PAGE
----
Call me a traditionalist, but when I look over a Thanksgiving table I don’t want to find strawberries spilling out from the cornucopia. Nor asparagus. And definitely not rhubarb.
No, there will be none of that out-of-season produce on my table. I want to see — and taste — the fruit of the fall harvest, our regional plenty, in all its glorious splendor: the potatoes, onions, cranberries, carrots, squash, sweet potatoes and wild rice (yes, lots of wild rice) grown in these parts, that sustain us throughout winter. Hearty fare, all.
And local fare — which ties our meal today with the one served centuries ago.
While I may be a traditionalist when it comes to the type of food that lands on the table, as a cook I’m looking for new twists and turns on these favorites (and I know you are, too). For inspiration, I turn to the voices of the Midwest, found in our local cookbooks. They’re the ones who know how to make yesterday’s favorite into today’s must-have.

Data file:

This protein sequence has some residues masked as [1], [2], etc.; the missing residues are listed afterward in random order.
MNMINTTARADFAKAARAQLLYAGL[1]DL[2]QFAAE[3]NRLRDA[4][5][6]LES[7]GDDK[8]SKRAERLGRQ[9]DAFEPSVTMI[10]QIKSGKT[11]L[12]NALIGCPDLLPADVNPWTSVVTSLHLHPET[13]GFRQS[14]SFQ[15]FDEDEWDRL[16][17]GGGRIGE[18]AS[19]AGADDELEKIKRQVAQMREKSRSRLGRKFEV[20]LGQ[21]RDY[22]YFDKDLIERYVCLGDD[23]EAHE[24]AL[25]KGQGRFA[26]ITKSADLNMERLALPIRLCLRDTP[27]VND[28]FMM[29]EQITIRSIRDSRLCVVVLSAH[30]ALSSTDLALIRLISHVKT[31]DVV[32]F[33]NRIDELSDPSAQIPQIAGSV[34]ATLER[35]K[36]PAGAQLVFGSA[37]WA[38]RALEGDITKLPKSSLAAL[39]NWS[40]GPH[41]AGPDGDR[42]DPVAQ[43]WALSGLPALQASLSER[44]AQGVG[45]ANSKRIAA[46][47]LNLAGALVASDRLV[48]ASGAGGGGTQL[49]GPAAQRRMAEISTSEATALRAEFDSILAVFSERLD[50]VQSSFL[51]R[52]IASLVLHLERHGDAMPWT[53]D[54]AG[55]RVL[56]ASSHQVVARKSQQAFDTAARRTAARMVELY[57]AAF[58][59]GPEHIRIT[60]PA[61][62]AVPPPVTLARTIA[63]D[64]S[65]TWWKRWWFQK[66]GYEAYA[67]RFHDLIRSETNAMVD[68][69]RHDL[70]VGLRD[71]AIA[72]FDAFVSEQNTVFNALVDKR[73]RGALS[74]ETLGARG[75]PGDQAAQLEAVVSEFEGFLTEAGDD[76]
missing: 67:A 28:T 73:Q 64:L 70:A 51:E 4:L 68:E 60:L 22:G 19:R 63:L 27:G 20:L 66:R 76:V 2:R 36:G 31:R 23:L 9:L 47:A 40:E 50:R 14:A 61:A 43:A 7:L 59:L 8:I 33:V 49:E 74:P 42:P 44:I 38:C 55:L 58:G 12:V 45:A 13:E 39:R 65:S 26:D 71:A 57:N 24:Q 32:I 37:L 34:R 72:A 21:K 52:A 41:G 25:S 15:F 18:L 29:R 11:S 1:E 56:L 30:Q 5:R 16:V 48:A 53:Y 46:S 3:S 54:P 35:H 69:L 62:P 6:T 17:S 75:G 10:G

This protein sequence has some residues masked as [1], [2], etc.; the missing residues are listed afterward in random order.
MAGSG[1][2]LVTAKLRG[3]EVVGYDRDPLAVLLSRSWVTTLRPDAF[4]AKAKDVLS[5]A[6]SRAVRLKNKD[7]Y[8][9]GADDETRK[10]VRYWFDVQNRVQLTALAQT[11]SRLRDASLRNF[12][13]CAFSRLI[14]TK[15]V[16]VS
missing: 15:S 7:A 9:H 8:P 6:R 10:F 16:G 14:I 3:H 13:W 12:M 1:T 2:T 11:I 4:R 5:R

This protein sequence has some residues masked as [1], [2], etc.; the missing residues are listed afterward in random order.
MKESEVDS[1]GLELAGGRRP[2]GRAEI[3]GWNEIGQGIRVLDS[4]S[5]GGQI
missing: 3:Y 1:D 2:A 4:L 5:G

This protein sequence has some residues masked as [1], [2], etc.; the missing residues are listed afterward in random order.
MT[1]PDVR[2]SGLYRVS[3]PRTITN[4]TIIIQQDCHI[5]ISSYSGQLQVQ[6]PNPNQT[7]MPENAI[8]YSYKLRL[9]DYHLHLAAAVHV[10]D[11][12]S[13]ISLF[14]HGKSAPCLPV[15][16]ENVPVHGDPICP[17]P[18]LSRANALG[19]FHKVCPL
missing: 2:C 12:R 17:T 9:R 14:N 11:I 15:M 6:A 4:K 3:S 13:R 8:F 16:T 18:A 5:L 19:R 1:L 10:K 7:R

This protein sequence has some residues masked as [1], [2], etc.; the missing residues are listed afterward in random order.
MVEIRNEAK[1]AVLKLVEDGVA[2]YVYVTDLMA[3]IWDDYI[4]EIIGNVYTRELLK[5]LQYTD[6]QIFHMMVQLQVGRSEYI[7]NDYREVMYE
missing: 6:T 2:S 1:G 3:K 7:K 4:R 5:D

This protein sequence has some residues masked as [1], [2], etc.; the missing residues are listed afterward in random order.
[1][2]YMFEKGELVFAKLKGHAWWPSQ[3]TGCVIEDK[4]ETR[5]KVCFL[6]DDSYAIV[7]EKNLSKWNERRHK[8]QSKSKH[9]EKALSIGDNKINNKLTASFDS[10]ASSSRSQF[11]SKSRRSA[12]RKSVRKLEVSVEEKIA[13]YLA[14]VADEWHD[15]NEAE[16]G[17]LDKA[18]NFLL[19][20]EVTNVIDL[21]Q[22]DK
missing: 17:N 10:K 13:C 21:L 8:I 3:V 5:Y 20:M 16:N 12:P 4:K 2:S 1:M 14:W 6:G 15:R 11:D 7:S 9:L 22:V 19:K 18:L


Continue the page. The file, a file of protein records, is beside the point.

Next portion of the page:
From Amy Thielen, who is the star of “The Heartland Table” on the Food Network, we have variations on two traditional dishes: wild rice (hers with chestnuts and pistachios) and a potato-rutabaga bake that will look familiar to anyone with Scandinavian roots. From Beth Dooley and chef Lucia Watson, it’s a compote of cranberries and leeks. Blogger Brett Laidlow gives us roasted carrots with a maple-mustard glaze. Chef Alex Roberts of Restaurant Alma and Brasa serves up a twist on creamed onions with a fennel-onion gratin.
Baker extraordinaire Beatrice Ojakangas of Duluth offers a Northern twist on a buttermilk cornbread muffin. Heid Erdrich, in her new book on indigenous foods, looks to cranberries for a pie and buttery squash with sage for a side.
Now these are dishes to be thankful for. Let’s get cooking.